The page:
The Macaulay Years: Print21 analysis

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Industry outsider Andrew Macaulay took over as CEO when print employers association Printing Industries, as it then was, had just been through the most tumultuous period in its history, under short-lived CEO Jason Allen.

Lobbying: Andrew Macaulay with prime minister, Scott Morrison prior to his re-election
Lobbying: Andrew Macaulay with prime minister, Scott Morrison 

The Board and the Association was riven with division as it grappled with tensions arising from the onset of the digital communication era, resulting in board resignations, protest meetings, high emotions, and three presidents in three months, with Allen eventually forced out.

That explosive eight month period calmed down shortly after Macaulay's arrival – he was chosen from a 100-strong field of candidates – and with a new president Kieren May in situ, Macaulay set about getting to know the members, and pushing through the board’s vision for reform.

There were 50 staff on the books at PIAA when Macaulay came in, today there are just three, plus five on retainers. The under-used former head office, located in-between a road and a railway line in the unlikely location of Auburn was sold off. The state offices were either sold or rented out, with services centralised. Today Macaulay is proud that PVCA is a more efficient organisation, delivering more services to members, with no change in fees.

Macaulay formed an effective partnership with PVCA Board president Walter Kuhn, who has been in the role for the past four years, the duo delivering stability after the ructions of the Allen era, and concentrating on providing services to members, promoting print in Parliament, and driving forward on strategic issues.

It is one of the biggest achievements during his tenure that Macaulay brought the Association back into the black, after years in the red. He is also credited with working consistently hard over the past five years to push for the creation a national print training framework, as TAFEs around the country sought to exit print.

Macaulay also gave print a higher profile in Canberra, using his network – he is for instance a good friend and former campaign manager of current federal communications minister Paul Fletcher – to great effect.

The board will expect whoever is appointed as new CEO to take up the parliamentary baton and walk the corridors of power as effectively as Macaulay. They feel the association, members, and the industry as a whole, has reaped significant benefits from having its voice heard in Canberra.

Macaulay also instigated the now annual Print2Parliament, which sees printers, politicians and policymakers meet up for an evening mingle in Parliament House, with the Gold Winners from the National Print Awards on show.

The Print in Australia initiative launched last year – to convince government and government-funded institutions that their tax dollars for print were better value for taxpayers if spent here, even if the headline cost was more than using a Chinese printer – was one of his proudest moments. Some 4000 printers signed the Bring Back Print petition within weeks of its launch.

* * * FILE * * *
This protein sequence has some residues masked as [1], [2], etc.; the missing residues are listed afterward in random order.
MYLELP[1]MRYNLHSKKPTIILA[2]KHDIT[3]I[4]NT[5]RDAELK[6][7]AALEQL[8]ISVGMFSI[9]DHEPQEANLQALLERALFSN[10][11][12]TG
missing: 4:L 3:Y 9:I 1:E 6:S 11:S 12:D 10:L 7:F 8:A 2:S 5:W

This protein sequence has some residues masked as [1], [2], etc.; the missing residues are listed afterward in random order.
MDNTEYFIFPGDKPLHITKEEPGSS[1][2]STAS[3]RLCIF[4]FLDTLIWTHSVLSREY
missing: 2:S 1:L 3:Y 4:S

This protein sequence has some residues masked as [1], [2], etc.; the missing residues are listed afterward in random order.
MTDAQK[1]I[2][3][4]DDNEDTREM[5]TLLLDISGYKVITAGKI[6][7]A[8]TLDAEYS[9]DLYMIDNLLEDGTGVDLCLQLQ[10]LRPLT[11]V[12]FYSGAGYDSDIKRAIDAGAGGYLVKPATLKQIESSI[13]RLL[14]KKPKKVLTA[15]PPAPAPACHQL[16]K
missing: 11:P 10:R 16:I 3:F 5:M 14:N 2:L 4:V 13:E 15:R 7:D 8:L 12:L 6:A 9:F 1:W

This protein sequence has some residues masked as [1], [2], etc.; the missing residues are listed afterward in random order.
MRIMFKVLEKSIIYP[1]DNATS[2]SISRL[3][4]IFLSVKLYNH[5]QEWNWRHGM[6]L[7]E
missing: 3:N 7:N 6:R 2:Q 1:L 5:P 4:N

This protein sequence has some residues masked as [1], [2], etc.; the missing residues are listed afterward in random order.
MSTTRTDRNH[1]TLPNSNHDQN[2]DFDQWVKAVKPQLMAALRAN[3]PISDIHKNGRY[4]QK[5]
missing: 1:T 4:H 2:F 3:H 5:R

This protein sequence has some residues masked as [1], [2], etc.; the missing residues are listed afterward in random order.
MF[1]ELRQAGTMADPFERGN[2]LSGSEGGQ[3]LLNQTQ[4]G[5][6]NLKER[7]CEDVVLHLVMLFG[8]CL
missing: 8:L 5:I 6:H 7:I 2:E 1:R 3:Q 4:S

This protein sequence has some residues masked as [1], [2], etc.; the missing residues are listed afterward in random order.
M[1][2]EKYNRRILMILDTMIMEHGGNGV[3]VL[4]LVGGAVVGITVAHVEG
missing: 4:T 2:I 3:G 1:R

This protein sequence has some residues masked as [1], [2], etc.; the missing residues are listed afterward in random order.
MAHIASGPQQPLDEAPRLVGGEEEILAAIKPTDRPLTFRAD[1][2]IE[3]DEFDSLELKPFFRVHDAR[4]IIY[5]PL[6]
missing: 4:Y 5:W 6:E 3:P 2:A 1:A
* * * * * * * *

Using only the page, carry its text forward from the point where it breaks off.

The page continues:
Macaulay developed a good and effective working relationship with AMWU and its print secretary Lorraine Cassin, which saw them working together on many fronts, often singing from the same hymn sheet, especially in Canberra, although with the usual disagreements in various areas. Nonetheless it was a respectful relationship.

He was especially proud of the association's resposnse to Covid-19, which posed a number of challenges for the organisation, as it did for many membership organisations. However, the association proved agile, and turned those challenges into opportunities, innovated and launched multiple online services, online awards programmes, online industry sustainability certification, and an extensive and well subscribed series of specialist webinars in IR, finance and government services.

Perhaps inevitably for someone in his position of moderninsing a 140-year-old association, Macaulay was not everyone’s cup of tea, his clubby approach didn't endear him to everyone, and his focus on the future rankled with a few of those keen to celebrate the past. His political stance was not to everyone’s taste, but in his leadership position it was balanced by Walter Kuhn’s yin to his yang. There were clashes with some big personalities over the years, but the current board remain resolutely supportive of him.

PVCA membership has stabilised at around 750, a quarter down on five years ago, an inevitable decline given the shrinkage in commercial print. However, membership numbers have been steady for the past couple of years.

Macaulay's last major act was to deliver a deal with Visual Connections CEO Peter Harper to create a new joint venture company, owned by the suppliers assocation and PVCA – Visual Industries Events – to secure and produce the major industry events into the future, including PacPrint, which is scheduled to run in September.

The search now begins for a new CEO at PVCA, who will take on the role facing a different set of issues to those that confronted Macaulay five years ago, but that nonetheless are just as important.


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